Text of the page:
As Kate begins to ask questions, the Amish community reveals itself to be more and more unusual. Everyone is on edge. Even the bishop, while a natural leader, seems to hold secrets upon secrets. Kate may have temporarily returned to a way of life she’s known since birth, but her latest job leads her to conclusions and problems that she’s never encountered before. As a woman undercover, Kate has to tread carefully or risk being found out and destroyed in the name of secrets.
Castillo wastes no time diving into the action. She opens with a chapter that gives us our mystery—a prologue following the girl later found frozen—and then hands the rest off to her main character, Kate. Castillo creates a stunning presence and understanding of duality in this mystery, and that is what makes it so compelling.
Part of this duality comes from Castillo’s writing. She can go so easily from a domestic Amish scene to something full of action—and when the action comes, she knows how to create the perfect atmosphere.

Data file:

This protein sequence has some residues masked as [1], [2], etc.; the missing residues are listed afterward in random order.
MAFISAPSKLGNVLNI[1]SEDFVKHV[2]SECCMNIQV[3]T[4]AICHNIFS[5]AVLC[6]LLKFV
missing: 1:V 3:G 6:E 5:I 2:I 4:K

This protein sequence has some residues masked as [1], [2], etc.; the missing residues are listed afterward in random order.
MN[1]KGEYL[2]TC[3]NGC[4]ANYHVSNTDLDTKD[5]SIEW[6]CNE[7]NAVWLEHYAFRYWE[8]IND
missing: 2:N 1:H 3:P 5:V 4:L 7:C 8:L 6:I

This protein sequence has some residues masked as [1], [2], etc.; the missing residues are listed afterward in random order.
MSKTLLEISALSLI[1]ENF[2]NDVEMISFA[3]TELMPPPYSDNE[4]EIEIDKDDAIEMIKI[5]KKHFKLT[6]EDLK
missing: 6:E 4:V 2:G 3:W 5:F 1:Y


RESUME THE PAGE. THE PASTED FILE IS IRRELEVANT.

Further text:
“I have to go,” she whispered. “I’m sorry.”
“I love you.” Another step. Close enough to touch. Too close. “Please don’t go.”
A flash of resolve. A stab of regret. Spinning, she skidded down the bank, launched herself into a dead run across the lake.
She didn’t dare slow down. A few yards out, she slipped, fell hard on her belly. Snow against her face, in her mouth. Ice groaning from the impact. A split second and she was back on her feet. She ran for fifty yards. Arms pumping. Boots sliding. Eyes flickering toward the bank behind her. No one there. But where?
She continued across the lake. Slower now. Ice creaking beneath her feet. Nearly to the center. Not much farther.
A sickening crack! reverberated across the ice.
Kate’s day-to-day moments during her undercover work contrast well with the action by showcasing the realities of Amish life. We see Sunday worship and sewing circles among Amish women. While the narrative is obviously focused on Kate’s investigation—more so than a cult-of-domesticity-style image—Castillo marries the cultural setting and the mystery elements with a certain flair. They point out the shades of gray in each other, the things so easily hidden beneath images of perfection and the fulfilling parts of a life we’re not used to.